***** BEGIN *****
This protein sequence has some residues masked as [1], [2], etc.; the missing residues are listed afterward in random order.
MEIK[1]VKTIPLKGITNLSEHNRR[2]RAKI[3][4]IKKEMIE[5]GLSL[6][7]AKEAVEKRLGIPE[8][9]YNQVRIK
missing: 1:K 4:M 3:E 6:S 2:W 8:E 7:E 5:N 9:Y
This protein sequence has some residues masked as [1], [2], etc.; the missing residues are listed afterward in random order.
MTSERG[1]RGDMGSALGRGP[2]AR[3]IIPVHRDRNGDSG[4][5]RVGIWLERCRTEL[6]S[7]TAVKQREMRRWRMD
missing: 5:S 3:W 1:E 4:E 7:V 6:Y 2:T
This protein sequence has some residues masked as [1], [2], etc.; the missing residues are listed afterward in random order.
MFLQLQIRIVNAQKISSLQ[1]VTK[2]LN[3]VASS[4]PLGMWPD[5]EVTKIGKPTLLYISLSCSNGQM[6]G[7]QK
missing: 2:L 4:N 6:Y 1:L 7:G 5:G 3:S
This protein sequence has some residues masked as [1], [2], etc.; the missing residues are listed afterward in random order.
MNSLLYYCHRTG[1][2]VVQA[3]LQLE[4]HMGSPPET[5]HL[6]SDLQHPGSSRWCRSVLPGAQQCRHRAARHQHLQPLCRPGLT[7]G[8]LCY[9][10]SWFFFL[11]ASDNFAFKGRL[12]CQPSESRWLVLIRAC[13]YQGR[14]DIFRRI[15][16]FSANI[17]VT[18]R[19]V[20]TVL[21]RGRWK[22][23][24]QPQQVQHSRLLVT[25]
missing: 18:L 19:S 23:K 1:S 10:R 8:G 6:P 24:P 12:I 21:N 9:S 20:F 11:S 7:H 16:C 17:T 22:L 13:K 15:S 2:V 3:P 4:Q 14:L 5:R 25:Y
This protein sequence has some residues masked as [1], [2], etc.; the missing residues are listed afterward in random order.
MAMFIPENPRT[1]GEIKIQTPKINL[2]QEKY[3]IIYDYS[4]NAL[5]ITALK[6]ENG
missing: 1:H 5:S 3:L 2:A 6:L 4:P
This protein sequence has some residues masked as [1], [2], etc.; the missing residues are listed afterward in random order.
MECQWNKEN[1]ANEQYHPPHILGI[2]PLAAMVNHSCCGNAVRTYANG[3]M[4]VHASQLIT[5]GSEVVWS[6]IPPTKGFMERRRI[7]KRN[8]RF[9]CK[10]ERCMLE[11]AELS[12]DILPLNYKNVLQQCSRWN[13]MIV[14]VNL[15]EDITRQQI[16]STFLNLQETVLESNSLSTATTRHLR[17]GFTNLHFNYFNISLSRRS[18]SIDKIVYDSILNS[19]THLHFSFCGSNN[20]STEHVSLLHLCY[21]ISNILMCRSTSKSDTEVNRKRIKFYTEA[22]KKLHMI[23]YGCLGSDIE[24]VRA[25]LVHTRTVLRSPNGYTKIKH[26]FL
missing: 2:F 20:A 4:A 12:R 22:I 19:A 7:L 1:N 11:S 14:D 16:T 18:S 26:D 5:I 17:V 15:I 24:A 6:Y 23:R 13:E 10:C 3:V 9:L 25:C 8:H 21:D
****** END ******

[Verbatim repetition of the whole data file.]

This protein sequence has some residues masked as [1], [2], etc.; the missing residues are listed afterward in random order.
MEIK[1]VKTIPLKGITNLSEHNRR[2]RAKI[3][4]IKKEMIE[5]GLSL[6][7]AKEAVEKRLGIPE[8][9]YNQVRIK
missing: 1:K 4:M 3:E 6:S 2:W 8:E 7:E 5:N 9:Y
This protein sequence has some residues masked as [1], [2], etc.; the missing residues are listed afterward in random order.
MTSERG[1]RGDMGSALGRGP[2]AR[3]IIPVHRDRNGDSG[4][5]RVGIWLERCRTEL[6]S[7]TAVKQREMRRWRMD
missing: 5:S 3:W 1:E 4:E 7:V 6:Y 2:T
This protein sequence has some residues masked as [1], [2], etc.; the missing residues are listed afterward in random order.
MFLQLQIRIVNAQKISSLQ[1]VTK[2]LN[3]VASS[4]PLGMWPD[5]EVTKIGKPTLLYISLSCSNGQM[6]G[7]QK
missing: 2:L 4:N 6:Y 1:L 7:G 5:G 3:S
This protein sequence has some residues masked as [1], [2], etc.; the missing residues are listed afterward in random order.
MNSLLYYCHRTG[1][2]VVQA[3]LQLE[4]HMGSPPET[5]HL[6]SDLQHPGSSRWCRSVLPGAQQCRHRAARHQHLQPLCRPGLT[7]G[8]LCY[9][10]SWFFFL[11]ASDNFAFKGRL[12]CQPSESRWLVLIRAC[13]YQGR[14]DIFRRI[15][16]FSANI[17]VT[18]R[19]V[20]TVL[21]RGRWK[22][23][24]QPQQVQHSRLLVT[25]
missing: 18:L 19:S 23:K 1:S 10:R 8:G 6:P 24:P 12:I 21:N 9:S 20:F 11:S 7:H 16:C 17:T 22:L 13:K 15:S 2:V 3:P 4:Q 14:L 5:R 25:Y
This protein sequence has some residues masked as [1], [2], etc.; the missing residues are listed afterward in random order.
MAMFIPENPRT[1]GEIKIQTPKINL[2]QEKY[3]IIYDYS[4]NAL[5]ITALK[6]ENG
missing: 1:H 5:S 3:L 2:A 6:L 4:P
This protein sequence has some residues masked as [1], [2], etc.; the missing residues are listed afterward in random order.
MECQWNKEN[1]ANEQYHPPHILGI[2]PLAAMVNHSCCGNAVRTYANG[3]M[4]VHASQLIT[5]GSEVVWS[6]IPPTKGFMERRRI[7]KRN[8]RF[9]CK[10]ERCMLE[11]AELS[12]DILPLNYKNVLQQCSRWN[13]MIV[14]VNL[15]EDITRQQI[16]STFLNLQETVLESNSLSTATTRHLR[17]GFTNLHFNYFNISLSRRS[18]SIDKIVYDSILNS[19]THLHFSFCGSNN[20]STEHVSLLHLCY[21]ISNILMCRSTSKSDTEVNRKRIKFYTEA[22]KKLHMI[23]YGCLGSDIE[24]VRA[25]LVHTRTVLRSPNGYTKIKH[26]FL
missing: 2:F 20:A 4:A 12:R 22:I 19:A 7:L 1:N 11:S 14:D 16:T 18:S 26:D 5:I 17:V 15:I 24:A 6:Y 23:R 13:E 10:C 3:V 9:L 25:C 8:H 21:D